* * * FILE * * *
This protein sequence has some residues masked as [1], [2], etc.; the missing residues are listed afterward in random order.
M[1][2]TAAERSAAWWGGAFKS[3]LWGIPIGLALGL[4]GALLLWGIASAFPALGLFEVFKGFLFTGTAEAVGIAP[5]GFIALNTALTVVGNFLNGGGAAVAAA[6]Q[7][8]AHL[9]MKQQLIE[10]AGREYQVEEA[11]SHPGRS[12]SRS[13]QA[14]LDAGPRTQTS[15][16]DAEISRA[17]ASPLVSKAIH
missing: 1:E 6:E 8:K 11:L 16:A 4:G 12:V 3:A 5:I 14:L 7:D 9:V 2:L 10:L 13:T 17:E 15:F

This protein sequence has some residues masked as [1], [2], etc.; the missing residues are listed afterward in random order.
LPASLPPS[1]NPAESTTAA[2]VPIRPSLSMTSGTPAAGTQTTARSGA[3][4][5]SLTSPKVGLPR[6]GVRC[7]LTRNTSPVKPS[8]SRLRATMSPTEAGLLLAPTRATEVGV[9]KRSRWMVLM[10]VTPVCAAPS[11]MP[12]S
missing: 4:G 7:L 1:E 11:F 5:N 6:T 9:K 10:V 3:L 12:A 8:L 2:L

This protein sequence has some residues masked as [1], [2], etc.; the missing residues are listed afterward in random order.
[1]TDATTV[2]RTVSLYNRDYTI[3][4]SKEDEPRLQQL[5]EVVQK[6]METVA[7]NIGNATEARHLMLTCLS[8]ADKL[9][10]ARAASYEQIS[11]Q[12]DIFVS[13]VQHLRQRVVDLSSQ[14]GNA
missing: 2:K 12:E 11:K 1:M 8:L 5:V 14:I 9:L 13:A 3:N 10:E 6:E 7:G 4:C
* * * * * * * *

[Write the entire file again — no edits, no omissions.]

This protein sequence has some residues masked as [1], [2], etc.; the missing residues are listed afterward in random order.
M[1][2]TAAERSAAWWGGAFKS[3]LWGIPIGLALGL[4]GALLLWGIASAFPALGLFEVFKGFLFTGTAEAVGIAP[5]GFIALNTALTVVGNFLNGGGAAVAAA[6]Q[7][8]AHL[9]MKQQLIE[10]AGREYQVEEA[11]SHPGRS[12]SRS[13]QA[14]LDAGPRTQTS[15][16]DAEISRA[17]ASPLVSKAIH
missing: 1:E 6:E 8:K 11:L 16:A 4:G 12:V 3:A 5:I 14:L 7:D 9:V 2:L 10:L 13:T 17:E 15:F

This protein sequence has some residues masked as [1], [2], etc.; the missing residues are listed afterward in random order.
LPASLPPS[1]NPAESTTAA[2]VPIRPSLSMTSGTPAAGTQTTARSGA[3][4][5]SLTSPKVGLPR[6]GVRC[7]LTRNTSPVKPS[8]SRLRATMSPTEAGLLLAPTRATEVGV[9]KRSRWMVLM[10]VTPVCAAPS[11]MP[12]S
missing: 4:G 7:L 1:E 11:F 5:N 6:T 9:K 10:V 3:L 12:A 8:L 2:L

This protein sequence has some residues masked as [1], [2], etc.; the missing residues are listed afterward in random order.
[1]TDATTV[2]RTVSLYNRDYTI[3][4]SKEDEPRLQQL[5]EVVQK[6]METVA[7]NIGNATEARHLMLTCLS[8]ADKL[9][10]ARAASYEQIS[11]Q[12]DIFVS[13]VQHLRQRVVDLSSQ[14]GNA
missing: 2:K 12:E 11:K 1:M 8:L 5:V 14:I 9:L 13:A 3:N 10:E 6:E 7:G 4:C